“Very quickly, it became evident how complicated [it would be]. How can we wrestle this demon that has very many tentacles and very many contradictory qualities?” Lee says. “You look one way and you find somebody who says one thing [about art and censorship] and then you turn around and you find another artist that says something else–so how can we embody it?”

Russell was interested in the role of imagination and fiction, while Lee was more interested in basing the show on real life experiences through journalistic documentaries. “We both gave each other the blessing to pursue our curiosities. There was a point where it became clear that the emphasis was more on the documentary stuff. That’s when he was like, ‘Okay, love this, but that’s your thing Sook-Yin.’ He was pretty clear [when he said], ‘I know this is new for you but you need to be the lead on this,’” Lee says.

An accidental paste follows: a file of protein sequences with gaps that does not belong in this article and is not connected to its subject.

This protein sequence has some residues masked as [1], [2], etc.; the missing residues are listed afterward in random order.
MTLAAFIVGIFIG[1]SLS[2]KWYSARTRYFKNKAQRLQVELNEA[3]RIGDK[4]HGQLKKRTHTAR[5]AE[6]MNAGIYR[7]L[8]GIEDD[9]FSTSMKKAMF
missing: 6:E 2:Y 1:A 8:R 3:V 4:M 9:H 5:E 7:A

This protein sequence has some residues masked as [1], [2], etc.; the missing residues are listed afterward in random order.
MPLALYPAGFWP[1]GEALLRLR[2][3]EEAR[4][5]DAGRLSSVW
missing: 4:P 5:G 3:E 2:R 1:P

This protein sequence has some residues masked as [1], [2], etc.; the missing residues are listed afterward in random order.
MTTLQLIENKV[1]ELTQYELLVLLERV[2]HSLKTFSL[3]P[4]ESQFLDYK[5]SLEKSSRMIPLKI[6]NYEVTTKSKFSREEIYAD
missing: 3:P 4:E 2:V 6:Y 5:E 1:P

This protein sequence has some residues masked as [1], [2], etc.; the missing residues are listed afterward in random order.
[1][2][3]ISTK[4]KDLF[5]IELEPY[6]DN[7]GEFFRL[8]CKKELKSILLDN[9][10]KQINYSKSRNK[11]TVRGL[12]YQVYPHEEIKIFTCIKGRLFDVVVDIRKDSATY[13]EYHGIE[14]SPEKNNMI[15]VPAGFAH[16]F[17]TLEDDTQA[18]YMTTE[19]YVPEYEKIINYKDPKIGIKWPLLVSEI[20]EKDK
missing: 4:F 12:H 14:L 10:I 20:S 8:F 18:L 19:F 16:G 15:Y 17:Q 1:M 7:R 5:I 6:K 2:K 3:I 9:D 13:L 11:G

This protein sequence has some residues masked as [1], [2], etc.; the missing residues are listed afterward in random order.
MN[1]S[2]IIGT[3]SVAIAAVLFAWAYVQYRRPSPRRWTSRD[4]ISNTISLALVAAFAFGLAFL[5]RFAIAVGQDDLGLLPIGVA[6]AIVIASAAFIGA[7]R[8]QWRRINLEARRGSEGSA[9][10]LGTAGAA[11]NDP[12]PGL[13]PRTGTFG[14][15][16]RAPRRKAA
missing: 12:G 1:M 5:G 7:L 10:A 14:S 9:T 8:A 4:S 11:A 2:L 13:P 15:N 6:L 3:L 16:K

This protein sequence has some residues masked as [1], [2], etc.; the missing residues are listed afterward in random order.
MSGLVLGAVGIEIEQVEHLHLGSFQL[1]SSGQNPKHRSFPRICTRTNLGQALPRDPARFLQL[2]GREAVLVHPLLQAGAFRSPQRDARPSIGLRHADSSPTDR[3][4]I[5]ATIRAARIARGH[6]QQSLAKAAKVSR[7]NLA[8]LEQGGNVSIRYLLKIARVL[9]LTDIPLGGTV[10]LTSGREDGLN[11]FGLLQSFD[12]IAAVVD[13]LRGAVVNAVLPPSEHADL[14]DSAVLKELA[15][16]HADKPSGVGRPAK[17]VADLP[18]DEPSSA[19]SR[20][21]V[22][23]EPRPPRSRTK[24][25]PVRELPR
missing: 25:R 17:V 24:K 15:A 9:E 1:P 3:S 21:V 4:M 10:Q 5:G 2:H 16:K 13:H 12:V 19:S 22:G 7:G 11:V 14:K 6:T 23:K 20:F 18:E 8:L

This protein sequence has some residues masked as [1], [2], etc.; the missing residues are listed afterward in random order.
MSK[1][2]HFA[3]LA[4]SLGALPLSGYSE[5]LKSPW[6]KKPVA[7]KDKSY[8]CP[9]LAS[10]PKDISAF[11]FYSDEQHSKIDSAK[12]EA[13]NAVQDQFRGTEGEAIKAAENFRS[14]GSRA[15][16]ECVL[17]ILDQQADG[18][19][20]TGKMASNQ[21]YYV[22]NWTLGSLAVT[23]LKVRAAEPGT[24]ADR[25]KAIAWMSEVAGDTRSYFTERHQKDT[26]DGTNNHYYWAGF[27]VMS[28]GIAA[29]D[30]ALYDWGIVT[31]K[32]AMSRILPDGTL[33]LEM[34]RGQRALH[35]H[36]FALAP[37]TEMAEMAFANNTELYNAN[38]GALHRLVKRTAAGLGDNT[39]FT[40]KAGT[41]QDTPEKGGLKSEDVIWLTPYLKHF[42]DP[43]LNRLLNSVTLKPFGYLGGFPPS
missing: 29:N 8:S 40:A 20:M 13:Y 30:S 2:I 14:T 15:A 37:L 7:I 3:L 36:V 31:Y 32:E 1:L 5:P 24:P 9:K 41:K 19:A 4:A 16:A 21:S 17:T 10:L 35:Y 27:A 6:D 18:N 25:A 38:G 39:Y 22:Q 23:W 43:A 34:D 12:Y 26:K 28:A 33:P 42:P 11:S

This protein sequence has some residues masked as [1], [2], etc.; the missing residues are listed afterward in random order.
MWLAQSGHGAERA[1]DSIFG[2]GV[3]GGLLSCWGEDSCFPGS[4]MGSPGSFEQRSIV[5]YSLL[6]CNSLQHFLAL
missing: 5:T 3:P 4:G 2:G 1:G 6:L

As a result, Russell took on a creative consultant role while Lee took Unsafe down a new path. Drawing upon her broadcast skills, she interviewed different artists for the piece—including Polaris Music Prize winning musician Jeremy Dutcher and playwright/former Canadian Parliamentary Poet Laureate George Elliott Clarke—asking their opinions on and experiences with censorship for source material. Lee also followed different social media threads of discourse and examined how callout culture can lead to self-censorship. She embraces technology in her storytelling and examines the ways that social media impacts how we relate to one another. All of these discussions are presented in a town hall format alongside the onstage drama drawn from Lee’s own thought process.